Oh sure, you’re on top of the obvious social media. You’ve made your choice among Insta, FB and Twitter and you’re maintaining as appropriate. (Yeah, ok, you’re flailing around at it, but so are we all.)
But what about social media that’s about nothing but books? Goodreads is fun and offers authors opportunity to interact, not just with everybody out there, but with people who are readers and are, in that moment of clicking on Goodreads, actively looking for something to read. It’s arguably more useful than its big powerful siblings—so here’s some ideas for how to make it work for you.
1. There are many benefits to claiming your author profile, and taking credit for your books.
By becoming a Goodreads Author, you can edit your photo, your bio, and interact with readers. The Goodreads tutorial for doing this is here.
Furthermore, authors can edit the metadata for their own books. See a mistake? You can fix it yourself.
2. You don't have to read your reviews.
Readers use the site for two main purposes: cataloging their reading habits and leaving reviews. Your use as an author will be different. In fact, I encourage you to use the site without ever reading a single one of your reviews. And it goes without saying that you should never respond to one.
3. Goodreads isn’t slick and pretty. But you can add formatting and hyperlinks with the most basic HTML.
Use these tricks all over your author bio, which you should link back to your personal website. Also use them in updates and reviews of your own book. (More on that in a moment.) All you have to do is type them into the form. The site will do the rest.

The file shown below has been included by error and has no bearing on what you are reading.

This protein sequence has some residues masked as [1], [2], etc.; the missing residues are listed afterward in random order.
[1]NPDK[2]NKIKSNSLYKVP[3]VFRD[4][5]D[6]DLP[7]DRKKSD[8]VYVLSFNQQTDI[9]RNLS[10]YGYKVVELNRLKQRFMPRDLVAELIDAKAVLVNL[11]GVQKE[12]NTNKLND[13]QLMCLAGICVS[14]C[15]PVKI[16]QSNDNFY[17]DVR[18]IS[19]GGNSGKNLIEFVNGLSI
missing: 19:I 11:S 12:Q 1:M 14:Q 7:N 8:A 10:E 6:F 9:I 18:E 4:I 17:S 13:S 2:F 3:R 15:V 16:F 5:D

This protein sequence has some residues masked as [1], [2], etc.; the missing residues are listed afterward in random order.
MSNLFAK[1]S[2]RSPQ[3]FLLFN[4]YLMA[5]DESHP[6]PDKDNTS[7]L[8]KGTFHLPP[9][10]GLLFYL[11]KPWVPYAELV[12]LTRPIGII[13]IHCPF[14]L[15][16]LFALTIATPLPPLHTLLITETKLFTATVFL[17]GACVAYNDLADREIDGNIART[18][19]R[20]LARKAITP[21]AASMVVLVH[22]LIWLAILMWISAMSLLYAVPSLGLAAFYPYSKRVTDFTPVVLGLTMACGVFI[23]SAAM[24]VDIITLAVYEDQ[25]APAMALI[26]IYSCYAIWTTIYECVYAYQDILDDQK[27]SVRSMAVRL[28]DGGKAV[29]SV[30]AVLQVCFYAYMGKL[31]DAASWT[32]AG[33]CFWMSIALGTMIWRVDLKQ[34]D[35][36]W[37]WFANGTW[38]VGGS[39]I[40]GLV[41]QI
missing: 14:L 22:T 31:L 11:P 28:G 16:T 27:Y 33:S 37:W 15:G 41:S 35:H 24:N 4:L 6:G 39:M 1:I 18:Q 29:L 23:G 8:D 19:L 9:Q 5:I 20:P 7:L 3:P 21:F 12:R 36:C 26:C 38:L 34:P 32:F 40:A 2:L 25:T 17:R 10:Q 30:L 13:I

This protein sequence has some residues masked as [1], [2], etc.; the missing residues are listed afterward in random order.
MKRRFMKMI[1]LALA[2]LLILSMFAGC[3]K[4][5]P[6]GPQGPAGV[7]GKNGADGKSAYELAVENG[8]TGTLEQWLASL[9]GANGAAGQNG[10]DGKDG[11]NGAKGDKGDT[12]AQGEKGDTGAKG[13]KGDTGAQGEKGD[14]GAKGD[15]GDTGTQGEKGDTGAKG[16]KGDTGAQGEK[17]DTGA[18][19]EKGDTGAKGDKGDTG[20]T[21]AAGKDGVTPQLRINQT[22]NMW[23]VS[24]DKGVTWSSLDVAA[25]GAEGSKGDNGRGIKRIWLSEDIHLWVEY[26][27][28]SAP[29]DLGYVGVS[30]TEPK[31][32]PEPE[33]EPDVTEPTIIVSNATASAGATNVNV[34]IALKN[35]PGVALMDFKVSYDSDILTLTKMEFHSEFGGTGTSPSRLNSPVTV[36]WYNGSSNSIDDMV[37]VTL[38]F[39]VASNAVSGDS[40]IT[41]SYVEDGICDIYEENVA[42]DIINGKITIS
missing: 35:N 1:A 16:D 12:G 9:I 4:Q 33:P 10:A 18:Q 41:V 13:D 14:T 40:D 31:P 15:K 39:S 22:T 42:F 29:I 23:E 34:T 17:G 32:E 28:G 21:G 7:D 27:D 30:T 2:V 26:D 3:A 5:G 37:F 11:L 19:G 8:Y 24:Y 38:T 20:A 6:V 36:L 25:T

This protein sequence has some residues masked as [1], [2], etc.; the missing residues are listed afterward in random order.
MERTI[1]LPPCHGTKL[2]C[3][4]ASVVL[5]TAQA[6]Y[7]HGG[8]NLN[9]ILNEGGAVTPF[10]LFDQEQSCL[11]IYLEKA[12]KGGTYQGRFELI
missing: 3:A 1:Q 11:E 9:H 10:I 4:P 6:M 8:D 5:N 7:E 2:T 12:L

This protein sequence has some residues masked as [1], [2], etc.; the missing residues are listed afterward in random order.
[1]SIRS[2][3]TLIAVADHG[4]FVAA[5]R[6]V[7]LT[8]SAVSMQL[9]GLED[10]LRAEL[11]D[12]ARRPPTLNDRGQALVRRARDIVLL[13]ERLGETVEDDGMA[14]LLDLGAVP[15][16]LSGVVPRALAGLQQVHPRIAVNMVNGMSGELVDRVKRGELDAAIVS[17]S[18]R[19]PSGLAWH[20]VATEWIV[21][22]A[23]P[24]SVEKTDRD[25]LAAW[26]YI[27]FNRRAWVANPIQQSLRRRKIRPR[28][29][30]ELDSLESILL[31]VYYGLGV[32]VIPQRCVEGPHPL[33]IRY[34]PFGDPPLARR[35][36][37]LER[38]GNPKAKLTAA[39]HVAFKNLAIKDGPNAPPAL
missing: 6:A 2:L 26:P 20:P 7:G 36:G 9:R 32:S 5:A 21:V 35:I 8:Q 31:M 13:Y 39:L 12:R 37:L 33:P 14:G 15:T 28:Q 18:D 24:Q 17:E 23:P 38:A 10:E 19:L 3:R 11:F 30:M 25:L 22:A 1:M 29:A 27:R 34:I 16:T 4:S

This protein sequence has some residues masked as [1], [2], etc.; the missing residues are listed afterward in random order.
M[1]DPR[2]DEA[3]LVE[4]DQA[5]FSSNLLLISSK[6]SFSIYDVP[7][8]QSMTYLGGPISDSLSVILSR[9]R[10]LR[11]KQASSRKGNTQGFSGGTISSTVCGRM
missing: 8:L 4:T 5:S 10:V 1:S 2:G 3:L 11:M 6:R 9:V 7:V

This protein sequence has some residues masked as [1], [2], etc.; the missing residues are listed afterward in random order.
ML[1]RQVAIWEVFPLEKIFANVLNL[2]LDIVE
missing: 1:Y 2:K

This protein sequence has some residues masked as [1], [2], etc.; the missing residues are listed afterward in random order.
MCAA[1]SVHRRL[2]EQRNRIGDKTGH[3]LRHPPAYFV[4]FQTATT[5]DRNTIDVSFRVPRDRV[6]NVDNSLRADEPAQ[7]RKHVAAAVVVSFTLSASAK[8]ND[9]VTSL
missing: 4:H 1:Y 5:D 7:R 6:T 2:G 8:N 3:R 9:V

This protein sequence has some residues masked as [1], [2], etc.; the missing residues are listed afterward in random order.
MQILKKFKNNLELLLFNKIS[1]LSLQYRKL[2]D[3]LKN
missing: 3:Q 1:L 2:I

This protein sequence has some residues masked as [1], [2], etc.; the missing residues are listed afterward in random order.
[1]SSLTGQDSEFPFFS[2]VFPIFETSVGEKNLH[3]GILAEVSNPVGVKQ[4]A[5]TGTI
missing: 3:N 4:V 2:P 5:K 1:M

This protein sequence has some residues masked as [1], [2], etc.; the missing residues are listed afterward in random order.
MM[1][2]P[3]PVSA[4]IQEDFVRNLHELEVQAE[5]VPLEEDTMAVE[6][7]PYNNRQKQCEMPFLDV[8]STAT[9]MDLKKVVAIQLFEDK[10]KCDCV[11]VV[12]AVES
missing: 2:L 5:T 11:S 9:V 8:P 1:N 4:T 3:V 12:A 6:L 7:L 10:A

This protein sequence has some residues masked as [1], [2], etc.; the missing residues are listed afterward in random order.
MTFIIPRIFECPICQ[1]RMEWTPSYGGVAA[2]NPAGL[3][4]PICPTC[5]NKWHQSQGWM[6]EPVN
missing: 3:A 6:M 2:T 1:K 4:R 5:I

Last month, 285 visitors to my website arrived there via Goodreads. And all because I learned how to make HTML links! Here’s a quick tutorial:
For bolded text, enclose the text you want to make bold or italic inside these tags:
<b> this text will be bold </b>
<I> this text will be italicized </i>
And for linking, you’ll need to do this:
<a href="http://sarinabowen.com">Visit sarinabowen.com</a>
Or, better yet, don’t memorize a thing and use a free HTML editor online, like this one.
4. It's okay to “friend” readers on Goodreads.
Unlike Facebook, where most people only friend people they actually know or have interacted with before, it's common practice on Goodreads to friend people who read in the same genre as you do.
The best time to make friends on Goodreads is before your book is up for pre order.
Why bother? Because your activities on Goodreads will appear in your friends’ main Goodreads feed. You can easily get their attention. This is very useful when you're marketing your book.
5. You can “review” your own book as a way of sharing information or excerpts.
I’m not advocating that you actually review your book. Just ignore the star ratings completely and use the text area of the review to leave excerpts or other information for readers. You can even add in buy links!
If the review space makes you uncomfortable, there’s one more way to send out information to your friends and followers. It’s called a “General update” in Goodreads parlance. Here’s how to find it:
Step one: log in. Step two: look at the upper left-hand corner of your home screen at www.goodreads.com. You should see the books you’re currently reading (if any.) And immediately below, find a link called “General update.” Don’t see it? Use command-F (or control-F on a PC) to search for the words “General update.”
Goodreads is the single largest book-related social media site, claiming 85 million users. Ignore it at your peril!
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